The history of introduction into India of the new world cottons dates back to the 18th century AD. By the last decade of the 20th century, India had gained a pride of place in the global cotton statistics with the largest cropped area of 8.9 million hectares in 1996-97, growing the most diverse cultivars in terms of botanical species and composition, producing the widest range of cotton fibre and supporting the largest agro-based national industry of the country.
In the late 18th and 19th century, the fortunes of Indian cotton seem to have been linked with the adequacy or otherwise of cotton exports to England from America. In an attempt to develop an alternative source of supply (apart from America), the East India Company initiated trials with exotic cottons (new world cotton varieties) introduced into India.
The first attempt was made in 1790 AD to grow Bourbon (G. hirsutumrace punctatum) variety introduced from Malta and Mauritius in the Bombay and Madras Provinces. The initial trials proved unsatisfactory. In 1840 AD, trials with exotic American cotton were carried out in Gujarat, the Deccan, and the Konkan. New Orleans seed (G. hirsutumracelarifolium) was grown in 1842 AD in Hubi taluk of Karnataka and by 1861-62 was grown on 72313 ha.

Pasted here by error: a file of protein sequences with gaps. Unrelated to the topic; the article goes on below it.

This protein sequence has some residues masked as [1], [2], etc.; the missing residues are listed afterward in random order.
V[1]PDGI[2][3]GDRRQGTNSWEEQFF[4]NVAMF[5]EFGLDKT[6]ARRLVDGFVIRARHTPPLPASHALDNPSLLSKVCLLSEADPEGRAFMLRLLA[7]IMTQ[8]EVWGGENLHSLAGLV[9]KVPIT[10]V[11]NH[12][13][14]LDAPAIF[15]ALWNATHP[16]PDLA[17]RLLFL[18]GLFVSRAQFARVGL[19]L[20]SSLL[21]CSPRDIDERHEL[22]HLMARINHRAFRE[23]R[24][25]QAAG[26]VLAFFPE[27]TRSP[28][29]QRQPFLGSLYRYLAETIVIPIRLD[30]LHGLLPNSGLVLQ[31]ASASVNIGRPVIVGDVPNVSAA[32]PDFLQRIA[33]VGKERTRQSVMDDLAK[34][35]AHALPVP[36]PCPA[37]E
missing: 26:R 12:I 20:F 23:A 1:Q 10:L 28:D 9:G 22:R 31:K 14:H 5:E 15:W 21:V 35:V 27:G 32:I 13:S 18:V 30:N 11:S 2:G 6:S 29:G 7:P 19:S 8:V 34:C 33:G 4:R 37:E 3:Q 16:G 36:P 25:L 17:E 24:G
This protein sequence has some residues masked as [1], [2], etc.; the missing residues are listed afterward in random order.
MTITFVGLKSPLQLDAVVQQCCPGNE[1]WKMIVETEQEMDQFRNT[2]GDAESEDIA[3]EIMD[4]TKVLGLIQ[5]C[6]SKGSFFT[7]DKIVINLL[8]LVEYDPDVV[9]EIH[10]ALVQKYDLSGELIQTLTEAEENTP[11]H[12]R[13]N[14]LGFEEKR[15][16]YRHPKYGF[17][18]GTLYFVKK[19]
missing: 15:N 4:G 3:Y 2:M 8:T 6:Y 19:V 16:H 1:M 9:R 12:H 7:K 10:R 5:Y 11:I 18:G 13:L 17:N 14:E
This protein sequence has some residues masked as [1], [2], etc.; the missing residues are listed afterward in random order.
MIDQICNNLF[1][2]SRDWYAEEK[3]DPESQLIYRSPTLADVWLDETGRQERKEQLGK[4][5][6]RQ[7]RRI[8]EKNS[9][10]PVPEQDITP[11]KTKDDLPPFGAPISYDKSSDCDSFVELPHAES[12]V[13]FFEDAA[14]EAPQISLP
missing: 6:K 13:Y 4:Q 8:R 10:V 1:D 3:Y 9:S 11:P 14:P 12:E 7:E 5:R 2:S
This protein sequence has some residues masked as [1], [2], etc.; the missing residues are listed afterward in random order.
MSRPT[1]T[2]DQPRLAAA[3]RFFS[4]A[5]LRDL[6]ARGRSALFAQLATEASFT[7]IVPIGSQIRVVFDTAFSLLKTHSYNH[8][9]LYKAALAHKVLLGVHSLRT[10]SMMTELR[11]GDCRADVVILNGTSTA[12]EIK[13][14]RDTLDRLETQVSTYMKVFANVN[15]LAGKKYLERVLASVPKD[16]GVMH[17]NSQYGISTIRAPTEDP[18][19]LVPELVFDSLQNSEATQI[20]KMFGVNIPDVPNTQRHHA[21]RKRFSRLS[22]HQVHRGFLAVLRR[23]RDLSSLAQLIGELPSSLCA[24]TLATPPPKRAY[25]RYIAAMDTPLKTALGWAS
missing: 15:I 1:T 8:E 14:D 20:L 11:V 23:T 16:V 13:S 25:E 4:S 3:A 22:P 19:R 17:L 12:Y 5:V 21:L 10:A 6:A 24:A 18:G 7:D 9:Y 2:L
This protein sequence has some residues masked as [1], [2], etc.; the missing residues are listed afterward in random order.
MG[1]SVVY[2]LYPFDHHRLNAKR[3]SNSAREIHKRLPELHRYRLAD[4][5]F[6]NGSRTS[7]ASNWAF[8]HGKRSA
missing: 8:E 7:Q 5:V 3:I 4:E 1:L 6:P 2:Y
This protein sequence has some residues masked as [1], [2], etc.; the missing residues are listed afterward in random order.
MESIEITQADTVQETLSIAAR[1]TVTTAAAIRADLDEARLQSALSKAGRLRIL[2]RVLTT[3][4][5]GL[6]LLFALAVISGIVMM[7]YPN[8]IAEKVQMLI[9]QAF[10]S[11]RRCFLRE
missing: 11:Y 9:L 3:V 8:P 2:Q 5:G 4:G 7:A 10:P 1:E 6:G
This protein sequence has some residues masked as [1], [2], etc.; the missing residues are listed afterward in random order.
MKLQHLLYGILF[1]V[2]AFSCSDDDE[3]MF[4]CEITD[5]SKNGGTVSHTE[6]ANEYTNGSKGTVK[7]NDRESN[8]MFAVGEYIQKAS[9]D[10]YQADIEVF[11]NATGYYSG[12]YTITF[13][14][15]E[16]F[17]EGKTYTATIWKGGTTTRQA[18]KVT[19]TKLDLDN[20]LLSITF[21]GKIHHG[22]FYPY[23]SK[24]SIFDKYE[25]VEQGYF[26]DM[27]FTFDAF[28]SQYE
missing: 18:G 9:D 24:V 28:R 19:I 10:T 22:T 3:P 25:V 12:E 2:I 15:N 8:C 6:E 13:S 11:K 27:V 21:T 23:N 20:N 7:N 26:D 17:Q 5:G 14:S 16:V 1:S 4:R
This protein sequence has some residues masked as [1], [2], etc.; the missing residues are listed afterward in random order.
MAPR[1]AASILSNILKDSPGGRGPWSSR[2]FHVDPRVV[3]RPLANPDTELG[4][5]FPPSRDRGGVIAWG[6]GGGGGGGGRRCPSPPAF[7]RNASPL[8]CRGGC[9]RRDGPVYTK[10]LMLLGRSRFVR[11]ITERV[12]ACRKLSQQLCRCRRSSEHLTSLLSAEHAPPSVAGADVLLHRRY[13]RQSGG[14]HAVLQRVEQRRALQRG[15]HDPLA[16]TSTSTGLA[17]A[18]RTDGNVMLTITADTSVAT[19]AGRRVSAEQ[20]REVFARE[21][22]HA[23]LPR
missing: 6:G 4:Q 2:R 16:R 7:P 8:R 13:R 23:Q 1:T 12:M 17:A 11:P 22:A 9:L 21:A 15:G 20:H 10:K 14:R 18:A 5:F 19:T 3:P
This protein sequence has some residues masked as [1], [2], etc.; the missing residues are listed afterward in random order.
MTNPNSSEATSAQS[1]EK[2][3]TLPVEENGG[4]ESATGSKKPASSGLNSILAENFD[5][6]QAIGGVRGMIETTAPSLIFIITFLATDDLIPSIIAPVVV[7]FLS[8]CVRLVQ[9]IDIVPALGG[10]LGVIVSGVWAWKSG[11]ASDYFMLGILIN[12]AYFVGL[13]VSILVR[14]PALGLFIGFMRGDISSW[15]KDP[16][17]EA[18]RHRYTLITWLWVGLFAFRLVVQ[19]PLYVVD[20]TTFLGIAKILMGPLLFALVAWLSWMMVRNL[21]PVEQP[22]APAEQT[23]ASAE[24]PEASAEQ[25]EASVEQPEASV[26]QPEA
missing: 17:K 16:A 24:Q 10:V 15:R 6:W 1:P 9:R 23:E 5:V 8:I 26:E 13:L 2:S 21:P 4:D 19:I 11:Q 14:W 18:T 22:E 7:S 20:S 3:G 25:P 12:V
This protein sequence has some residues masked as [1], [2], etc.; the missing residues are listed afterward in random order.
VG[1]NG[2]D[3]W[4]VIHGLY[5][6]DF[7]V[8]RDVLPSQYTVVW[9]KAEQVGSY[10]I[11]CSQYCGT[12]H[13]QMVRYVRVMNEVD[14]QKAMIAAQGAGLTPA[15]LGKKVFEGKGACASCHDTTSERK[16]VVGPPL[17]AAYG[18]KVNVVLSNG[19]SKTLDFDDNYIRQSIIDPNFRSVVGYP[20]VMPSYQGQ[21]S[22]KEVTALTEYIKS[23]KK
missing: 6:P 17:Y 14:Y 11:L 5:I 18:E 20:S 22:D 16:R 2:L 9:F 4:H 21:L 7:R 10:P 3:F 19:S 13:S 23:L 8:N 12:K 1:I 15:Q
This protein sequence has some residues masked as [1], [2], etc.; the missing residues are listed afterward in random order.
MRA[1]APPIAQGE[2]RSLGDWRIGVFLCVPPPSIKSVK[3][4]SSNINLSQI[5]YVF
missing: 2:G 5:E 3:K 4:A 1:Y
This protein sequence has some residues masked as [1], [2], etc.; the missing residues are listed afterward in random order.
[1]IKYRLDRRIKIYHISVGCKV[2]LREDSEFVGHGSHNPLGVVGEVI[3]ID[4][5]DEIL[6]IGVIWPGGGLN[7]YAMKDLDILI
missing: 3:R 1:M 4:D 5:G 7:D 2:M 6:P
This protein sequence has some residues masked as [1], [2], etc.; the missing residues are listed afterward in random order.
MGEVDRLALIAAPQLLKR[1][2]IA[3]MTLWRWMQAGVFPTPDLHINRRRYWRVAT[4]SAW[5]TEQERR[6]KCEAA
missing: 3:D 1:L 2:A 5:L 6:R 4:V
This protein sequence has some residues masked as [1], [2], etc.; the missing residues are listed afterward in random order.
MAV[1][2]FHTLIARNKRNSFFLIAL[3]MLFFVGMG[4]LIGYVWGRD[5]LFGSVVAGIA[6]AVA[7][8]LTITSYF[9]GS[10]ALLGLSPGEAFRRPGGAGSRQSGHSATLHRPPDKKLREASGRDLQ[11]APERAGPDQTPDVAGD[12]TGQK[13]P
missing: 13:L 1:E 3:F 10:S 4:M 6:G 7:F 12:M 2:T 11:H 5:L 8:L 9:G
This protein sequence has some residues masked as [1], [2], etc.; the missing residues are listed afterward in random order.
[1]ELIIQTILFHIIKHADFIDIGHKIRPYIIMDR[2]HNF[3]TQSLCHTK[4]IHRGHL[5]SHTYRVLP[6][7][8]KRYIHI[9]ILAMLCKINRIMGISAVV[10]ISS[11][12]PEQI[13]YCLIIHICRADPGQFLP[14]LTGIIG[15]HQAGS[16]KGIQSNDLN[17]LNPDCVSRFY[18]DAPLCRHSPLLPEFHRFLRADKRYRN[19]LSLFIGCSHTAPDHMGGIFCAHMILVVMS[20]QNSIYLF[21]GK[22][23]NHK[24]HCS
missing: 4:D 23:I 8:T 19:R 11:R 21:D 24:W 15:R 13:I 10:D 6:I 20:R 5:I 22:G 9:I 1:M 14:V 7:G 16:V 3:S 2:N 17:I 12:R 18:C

After the reorganization of the Madras Department of Agriculture in 1905, American, Peruvian, Egyptian, and Sea Island varieties were experimented with, but without success. The most significant development for the future success and spread of American cotton in India was the introduction of a cotton variety originally found suitable in Indo-China
Since launch of “Technology Mission on Cotton” by Government of India in February 2000 significant achievements have been made in increasing yield and production through development of high yielding varieties, appropriate transfer of technology, better farm management practices etc. All these developments have resulted into a turnaround in cotton production in the country since last few years. The yield per hectare jumped to 472 kgs in the year 2005-06 and has now reached the level of 504 kgs to 566 kgs per hectare.
Cotton – Area, Production and Yield
Use of Bt. Cotton Hybrid Seeds
Bt Cotton is the only transgenic crop approved in the country for commercial cultivation. The Genetic Engineering Appraisal Committee (GEAC) of the Ministry of Environment, Forests and Climate Change is the nodal agency for grant of permission for environmental release of Bt. Cotton hybrids under the Environment Protection Act, 1986 in the country.
At present, about 1128 Bt. Cotton hybrid seeds are available for cultivation in the country. These Bt. Cotton hybrids are grown in ten (10) States i.e., Gujarat, Madhya Pradesh, Maharashtra, Andhra Pradesh, Telangana, Karnataka, Tamil Nadu, Haryana, Punjab and Rajasthan. The area under Bt. Cotton has increased from 29073 ha in Kharif 2002 to 85.29 lakh ha. In 2016-17 (81% of total cotton area).